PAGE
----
The result was that many students opted for YU instead of a secular university. Asked about how as president and official Rosh HaYeshiva, he could allow Apikursus to be taught at all, he answered that his students were prepared by their Limudei Kodesh – their morning religious studies - to deal with those subjects if and when they encountered them. Had they gone to secular universities and encountered them there, they would not have been prepared at all.

In any event these courses can be avoided. If one does need to take one or more of those courses he is far better prepared to do so then if they had gone to Harvard right out of high school.

In the case of the charismatic Professor Kugel, YU chose an option that was not required of them in order to maintain academic freedom. They had no obligation to invite him. They had every right to veto him. Not every speaker that is invited must be approved. And they could have avoided it had they chosen to.

Does this not violate the principle of academic freedom? Not in my view. Academic freedom is not absolute. If it were Yeshiva University would be required to allow a holocaust denier like Northwestern University Professor Arthur Butz the right to speak as well. There are limits to Academic freedom. A religious school has a right to set religious standards about whom they will invite to speak - just as it does to set standards against bigots and racists.

The great danger of Professor Kugel is that he is in fact observant. This gives him an aura of credibility that a non Jew or non-religious Jew does not have. He is charismatic and very popular as was evidenced by the large turnout that came to hear him.

It is my considered opinion that YU has made a serious mistake. This is not just about allowing someone with a different Hashkafa to speak as stated by Rabbi Dr. Mordechai Cohen, professor of Bible at Stern and Associate Dean of the Bernard Revel Graduate School:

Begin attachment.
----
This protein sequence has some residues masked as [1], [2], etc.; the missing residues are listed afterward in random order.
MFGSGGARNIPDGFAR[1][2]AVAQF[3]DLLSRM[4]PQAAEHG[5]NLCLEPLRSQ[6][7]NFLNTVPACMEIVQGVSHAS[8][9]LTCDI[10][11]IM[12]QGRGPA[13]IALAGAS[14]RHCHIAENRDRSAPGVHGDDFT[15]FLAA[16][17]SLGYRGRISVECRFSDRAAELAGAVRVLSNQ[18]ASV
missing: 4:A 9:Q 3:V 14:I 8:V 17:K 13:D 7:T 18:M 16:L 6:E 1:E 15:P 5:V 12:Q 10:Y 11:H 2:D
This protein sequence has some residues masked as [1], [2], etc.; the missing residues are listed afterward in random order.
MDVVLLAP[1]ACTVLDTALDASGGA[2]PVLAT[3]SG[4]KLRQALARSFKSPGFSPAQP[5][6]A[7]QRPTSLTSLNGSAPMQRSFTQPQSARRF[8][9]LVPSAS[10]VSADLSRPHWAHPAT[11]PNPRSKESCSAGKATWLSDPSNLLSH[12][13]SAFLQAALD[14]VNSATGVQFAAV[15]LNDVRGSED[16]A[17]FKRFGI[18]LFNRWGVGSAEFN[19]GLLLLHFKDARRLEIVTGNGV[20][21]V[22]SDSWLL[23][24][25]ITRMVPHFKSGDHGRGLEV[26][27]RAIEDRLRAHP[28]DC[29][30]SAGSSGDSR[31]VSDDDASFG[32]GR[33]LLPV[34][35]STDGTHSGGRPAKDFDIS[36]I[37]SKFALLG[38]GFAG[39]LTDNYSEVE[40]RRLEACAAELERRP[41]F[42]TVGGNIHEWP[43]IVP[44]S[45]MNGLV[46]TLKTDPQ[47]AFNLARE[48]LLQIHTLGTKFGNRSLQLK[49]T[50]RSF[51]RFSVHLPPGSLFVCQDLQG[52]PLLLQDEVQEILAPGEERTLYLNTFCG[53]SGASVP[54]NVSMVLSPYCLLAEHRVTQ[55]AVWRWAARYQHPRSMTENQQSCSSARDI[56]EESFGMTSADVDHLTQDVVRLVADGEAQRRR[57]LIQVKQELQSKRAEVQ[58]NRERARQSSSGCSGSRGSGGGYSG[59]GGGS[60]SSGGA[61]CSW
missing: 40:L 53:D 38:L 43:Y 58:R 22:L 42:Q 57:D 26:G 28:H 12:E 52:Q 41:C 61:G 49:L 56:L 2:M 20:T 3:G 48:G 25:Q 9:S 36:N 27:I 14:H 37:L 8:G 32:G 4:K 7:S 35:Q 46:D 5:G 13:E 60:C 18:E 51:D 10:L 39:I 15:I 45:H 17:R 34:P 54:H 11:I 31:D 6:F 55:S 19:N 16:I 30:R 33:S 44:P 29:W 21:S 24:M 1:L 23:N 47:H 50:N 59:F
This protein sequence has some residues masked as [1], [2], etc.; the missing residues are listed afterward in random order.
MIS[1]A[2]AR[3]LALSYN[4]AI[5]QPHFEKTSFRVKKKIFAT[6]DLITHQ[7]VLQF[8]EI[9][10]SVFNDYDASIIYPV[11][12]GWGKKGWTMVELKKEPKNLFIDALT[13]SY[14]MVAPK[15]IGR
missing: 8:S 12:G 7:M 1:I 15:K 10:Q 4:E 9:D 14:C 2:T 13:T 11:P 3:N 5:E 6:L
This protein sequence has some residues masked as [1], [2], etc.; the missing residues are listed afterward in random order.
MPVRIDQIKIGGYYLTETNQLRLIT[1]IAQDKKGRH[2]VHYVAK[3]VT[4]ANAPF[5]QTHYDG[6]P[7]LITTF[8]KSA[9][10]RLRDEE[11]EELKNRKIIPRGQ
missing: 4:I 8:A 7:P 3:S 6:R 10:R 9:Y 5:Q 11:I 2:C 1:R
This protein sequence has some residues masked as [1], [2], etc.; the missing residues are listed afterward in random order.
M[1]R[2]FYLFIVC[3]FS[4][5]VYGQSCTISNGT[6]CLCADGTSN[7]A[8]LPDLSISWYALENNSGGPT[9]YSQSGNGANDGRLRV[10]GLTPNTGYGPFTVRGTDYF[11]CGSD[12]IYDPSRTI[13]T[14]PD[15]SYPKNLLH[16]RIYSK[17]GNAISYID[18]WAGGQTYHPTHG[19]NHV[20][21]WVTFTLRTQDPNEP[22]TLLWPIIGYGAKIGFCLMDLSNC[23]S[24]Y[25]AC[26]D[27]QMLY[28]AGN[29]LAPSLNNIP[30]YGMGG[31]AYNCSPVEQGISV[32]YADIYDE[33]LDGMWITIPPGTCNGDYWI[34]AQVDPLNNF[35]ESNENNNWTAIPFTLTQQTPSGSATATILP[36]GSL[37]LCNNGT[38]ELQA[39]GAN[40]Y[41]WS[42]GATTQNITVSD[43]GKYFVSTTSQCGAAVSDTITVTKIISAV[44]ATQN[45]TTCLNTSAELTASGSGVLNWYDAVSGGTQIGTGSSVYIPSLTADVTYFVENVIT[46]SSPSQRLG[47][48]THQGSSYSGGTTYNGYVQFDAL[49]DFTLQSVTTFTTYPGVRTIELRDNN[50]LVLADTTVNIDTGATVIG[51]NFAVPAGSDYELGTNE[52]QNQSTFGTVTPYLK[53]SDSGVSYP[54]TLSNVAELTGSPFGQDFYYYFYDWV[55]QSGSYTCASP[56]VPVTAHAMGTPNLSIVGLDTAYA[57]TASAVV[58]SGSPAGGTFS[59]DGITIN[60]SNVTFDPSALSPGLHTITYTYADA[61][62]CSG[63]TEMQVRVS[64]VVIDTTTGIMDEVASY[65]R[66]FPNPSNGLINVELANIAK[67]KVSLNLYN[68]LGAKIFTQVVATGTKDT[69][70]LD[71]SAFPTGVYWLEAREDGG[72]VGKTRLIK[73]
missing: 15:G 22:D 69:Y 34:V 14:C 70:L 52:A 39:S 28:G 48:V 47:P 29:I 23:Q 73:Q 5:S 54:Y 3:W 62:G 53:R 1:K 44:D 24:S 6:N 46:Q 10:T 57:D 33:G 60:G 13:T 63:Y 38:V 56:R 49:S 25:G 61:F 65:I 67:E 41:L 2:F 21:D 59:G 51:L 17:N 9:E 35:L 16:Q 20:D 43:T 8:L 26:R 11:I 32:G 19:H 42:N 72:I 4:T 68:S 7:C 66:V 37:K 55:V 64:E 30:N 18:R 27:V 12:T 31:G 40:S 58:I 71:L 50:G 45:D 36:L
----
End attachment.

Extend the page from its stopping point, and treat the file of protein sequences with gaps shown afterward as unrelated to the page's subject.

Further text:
Dr. Cohen asserted: "It is true that Professor Kugel's views on biblical authorship are not those of traditional Orthodoxy and that, no doubt, is the source of the controversy. However, in my opinion, Yeshiva University's educational ideals demand that we not limit ourselves to learning only from those who share our precise hashkafa."

I strongly disagree. In my view this goes far beyond traditional Orthodoxy and different Hashkafos. It enters the realm of heresy - on par with what the Conservative Jewish Theological Seminary preaches.

One may be tempted to compare this to the visit to YU a few years ago by Catholic Cardinals and ask, ‘What’s the difference?’

Allowing a group of priests who are leaders of their church and who - in a gesture of good will and earnestness - sought to observe how a Yeshiva works. That is a far cry from what happened here. Those cardinals were not invited to speak or even to study with the students. They were there only to observe and admire. Professor Kugel who by definition is a heretic was there to ‘teach’ – by addressing the students and explaining his views.

Academic freedom has its limits and Yeshiva University would have been well within its rights to veto his appearance just as they would have vetoed Professor Butz.